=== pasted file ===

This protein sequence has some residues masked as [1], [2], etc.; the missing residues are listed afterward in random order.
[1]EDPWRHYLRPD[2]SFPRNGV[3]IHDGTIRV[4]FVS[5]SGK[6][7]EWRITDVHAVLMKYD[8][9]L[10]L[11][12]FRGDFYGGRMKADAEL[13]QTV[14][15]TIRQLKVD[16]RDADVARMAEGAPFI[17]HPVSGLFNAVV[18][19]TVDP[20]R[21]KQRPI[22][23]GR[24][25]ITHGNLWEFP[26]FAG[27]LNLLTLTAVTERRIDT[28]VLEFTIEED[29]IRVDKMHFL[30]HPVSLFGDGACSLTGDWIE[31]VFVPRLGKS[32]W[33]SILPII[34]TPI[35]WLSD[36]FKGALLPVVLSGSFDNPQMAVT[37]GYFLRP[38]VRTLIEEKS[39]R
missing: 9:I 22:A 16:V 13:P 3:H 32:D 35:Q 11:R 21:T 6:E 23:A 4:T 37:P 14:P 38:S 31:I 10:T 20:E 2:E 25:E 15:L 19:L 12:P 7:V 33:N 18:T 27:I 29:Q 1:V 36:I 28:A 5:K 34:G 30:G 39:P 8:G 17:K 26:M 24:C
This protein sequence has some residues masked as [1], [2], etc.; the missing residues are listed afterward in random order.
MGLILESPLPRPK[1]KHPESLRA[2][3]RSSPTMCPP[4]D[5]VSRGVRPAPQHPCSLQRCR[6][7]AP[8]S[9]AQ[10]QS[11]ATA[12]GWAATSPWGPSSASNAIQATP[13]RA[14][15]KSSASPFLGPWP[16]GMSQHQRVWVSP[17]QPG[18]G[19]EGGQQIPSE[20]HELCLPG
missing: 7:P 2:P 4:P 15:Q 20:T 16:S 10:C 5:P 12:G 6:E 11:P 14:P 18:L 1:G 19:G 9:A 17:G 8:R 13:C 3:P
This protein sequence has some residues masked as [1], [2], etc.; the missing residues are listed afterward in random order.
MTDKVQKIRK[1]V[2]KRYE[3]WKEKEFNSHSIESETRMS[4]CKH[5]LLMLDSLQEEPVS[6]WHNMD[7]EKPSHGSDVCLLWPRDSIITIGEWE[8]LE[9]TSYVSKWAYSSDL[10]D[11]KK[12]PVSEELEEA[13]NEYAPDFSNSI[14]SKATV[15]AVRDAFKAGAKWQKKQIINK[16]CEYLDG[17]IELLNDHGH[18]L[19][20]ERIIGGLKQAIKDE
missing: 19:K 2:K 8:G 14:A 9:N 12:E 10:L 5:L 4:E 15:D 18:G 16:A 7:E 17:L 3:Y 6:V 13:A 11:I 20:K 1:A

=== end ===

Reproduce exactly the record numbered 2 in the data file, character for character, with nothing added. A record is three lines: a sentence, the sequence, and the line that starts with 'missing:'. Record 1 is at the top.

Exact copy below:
This protein sequence has some residues masked as [1], [2], etc.; the missing residues are listed afterward in random order.
MGLILESPLPRPK[1]KHPESLRA[2][3]RSSPTMCPP[4]D[5]VSRGVRPAPQHPCSLQRCR[6][7]AP[8]S[9]AQ[10]QS[11]ATA[12]GWAATSPWGPSSASNAIQATP[13]RA[14][15]KSSASPFLGPWP[16]GMSQHQRVWVSP[17]QPG[18]G[19]EGGQQIPSE[20]HELCLPG
missing: 7:P 2:P 4:P 15:Q 20:T 16:S 10:C 5:P 12:G 6:E 11:P 14:P 18:L 1:G 19:G 9:A 17:G 8:R 13:C 3:P